A new study is published about alien bee species that is spreading across Europe

The sculptured resin bee, Megachile sculpturalis, is a potentially invasive alien pollinator in Europe. Native in East Asia. it was unintentionally introduced to North America in the nineties, and France in 2008, from where it rapidly spread across Europe. It has been present in Croatia since 2018.

The sculptured resin bee is a solitary species. Females nest in existing cavities and cracks in dead wood, similar to our native carpenter bees (genus Xylocopa). They collect plant resins to seal their nests, which is how they got their common name. They are active in the summer and collect pollen and nectar from various plant species. In Europe, they are mostly found on non-native ornamentals, such as the Japanese pagoda tree (Styphnolobium japonica) and Chinese wisteria (Wisteria sinensis). The sculptured resin bee is easy to recognize – large (larger than a honeybee), with a black head and abdomen, a light brown, hairy thorax, and opaque wings.

We still don’t have enough data to know if this species has a negative impact on our native pollinators. However, there is some evidence of competition for nesting resources and aggressive behavior, so we consider it potentially invasive. That is why it is important to continue research and monitoring.

The newly published research, in which we had a chance to participate, reports the spread of the sculptured resin bee across Southeast Europe and new data about the species’ ecology. In addition to field research by an international team of scientists, this work also involved citizen scientists. The sculptured resin bee is easy to recognize, favors populated places, and is not dangerous for humans. All of this makes it a good candidate for citizen science – a practice in which citizens collect data used for scientific research.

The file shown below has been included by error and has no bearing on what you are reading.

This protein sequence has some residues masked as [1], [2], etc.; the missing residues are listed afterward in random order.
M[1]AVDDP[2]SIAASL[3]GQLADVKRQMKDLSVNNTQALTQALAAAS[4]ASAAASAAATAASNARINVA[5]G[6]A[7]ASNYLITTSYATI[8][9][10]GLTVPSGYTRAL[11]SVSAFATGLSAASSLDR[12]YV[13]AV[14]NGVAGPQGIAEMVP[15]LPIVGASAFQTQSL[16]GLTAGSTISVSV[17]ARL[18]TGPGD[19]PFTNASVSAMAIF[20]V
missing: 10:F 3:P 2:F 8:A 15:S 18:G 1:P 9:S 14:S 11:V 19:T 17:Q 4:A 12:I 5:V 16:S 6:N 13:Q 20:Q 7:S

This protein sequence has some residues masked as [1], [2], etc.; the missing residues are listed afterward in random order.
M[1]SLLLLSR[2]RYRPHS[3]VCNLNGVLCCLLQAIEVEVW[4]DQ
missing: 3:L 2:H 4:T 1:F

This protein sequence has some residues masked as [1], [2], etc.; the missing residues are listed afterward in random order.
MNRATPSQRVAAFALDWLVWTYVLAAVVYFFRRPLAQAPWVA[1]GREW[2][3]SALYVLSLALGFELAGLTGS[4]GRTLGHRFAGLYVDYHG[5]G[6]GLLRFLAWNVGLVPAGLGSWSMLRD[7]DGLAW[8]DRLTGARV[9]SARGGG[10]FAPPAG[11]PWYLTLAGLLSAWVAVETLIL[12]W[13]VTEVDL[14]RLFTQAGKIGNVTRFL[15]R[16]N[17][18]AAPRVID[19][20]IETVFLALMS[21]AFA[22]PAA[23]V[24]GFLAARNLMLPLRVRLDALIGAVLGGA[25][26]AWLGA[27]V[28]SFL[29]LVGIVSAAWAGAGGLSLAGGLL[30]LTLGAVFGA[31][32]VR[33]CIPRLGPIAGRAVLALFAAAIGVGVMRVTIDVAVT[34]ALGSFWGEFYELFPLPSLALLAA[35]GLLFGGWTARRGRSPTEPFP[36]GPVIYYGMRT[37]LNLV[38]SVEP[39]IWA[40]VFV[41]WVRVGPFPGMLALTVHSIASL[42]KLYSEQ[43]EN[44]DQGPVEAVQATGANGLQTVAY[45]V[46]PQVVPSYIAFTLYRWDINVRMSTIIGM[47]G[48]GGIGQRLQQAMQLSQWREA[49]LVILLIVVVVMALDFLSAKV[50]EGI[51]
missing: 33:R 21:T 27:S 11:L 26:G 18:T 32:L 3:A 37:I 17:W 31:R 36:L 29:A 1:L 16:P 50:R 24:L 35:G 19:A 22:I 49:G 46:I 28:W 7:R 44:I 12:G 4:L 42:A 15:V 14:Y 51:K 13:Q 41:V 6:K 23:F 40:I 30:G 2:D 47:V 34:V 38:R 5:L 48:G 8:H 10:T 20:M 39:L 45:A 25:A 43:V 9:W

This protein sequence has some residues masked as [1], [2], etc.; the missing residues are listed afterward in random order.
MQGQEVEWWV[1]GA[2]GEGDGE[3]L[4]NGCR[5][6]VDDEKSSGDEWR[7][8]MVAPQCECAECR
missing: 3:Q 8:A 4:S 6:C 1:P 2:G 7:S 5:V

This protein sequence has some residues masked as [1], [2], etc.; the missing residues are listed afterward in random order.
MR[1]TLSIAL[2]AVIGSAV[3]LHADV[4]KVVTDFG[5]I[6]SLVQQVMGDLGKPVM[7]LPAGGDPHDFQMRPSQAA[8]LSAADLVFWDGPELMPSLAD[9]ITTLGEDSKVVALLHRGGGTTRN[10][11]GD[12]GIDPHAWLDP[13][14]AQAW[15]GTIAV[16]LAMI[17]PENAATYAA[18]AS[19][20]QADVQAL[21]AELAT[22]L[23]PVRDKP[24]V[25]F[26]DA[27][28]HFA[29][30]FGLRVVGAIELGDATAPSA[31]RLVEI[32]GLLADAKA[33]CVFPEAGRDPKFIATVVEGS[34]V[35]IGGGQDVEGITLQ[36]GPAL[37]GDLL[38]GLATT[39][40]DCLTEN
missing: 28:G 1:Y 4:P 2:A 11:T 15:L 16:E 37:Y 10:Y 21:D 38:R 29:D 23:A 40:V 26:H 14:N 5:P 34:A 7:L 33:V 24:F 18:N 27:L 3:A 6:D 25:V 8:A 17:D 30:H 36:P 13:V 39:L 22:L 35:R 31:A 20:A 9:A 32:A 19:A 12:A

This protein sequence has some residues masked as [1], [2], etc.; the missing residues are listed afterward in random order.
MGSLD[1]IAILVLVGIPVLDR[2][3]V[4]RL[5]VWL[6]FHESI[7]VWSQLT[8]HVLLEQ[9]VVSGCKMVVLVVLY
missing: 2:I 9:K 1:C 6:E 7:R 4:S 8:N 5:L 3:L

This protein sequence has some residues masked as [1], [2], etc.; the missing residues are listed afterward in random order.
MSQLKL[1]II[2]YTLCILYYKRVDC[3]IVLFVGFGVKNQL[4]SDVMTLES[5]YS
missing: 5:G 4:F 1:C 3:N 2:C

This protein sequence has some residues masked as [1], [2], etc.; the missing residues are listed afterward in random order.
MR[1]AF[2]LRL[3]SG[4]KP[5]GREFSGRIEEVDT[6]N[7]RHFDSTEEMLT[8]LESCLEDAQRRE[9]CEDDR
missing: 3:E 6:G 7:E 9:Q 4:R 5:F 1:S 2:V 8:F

Interestingly, in this study, the data collected by citizen scientists covered a five times bigger geographical area than the targeted research of scientists, which highlights the advantages of this approach for monitoring. We emphasize the benefits of collaboration of citizens and formal scientists and the importance of international collaboration for monitoring. You can read the published work here.

Want to get involved? If you see the sculptured resin bee, let us know! Report your observation through the app Invasive Species in Croatia or through the contact form on this website. The report should include the location and date of observation, and a photo or video of the species. Your data will contribute to the monitoring of the sculptured resin bee in Europe and to our understanding of its impact on our native ecosystems.

Photos: J. Bila Dubaić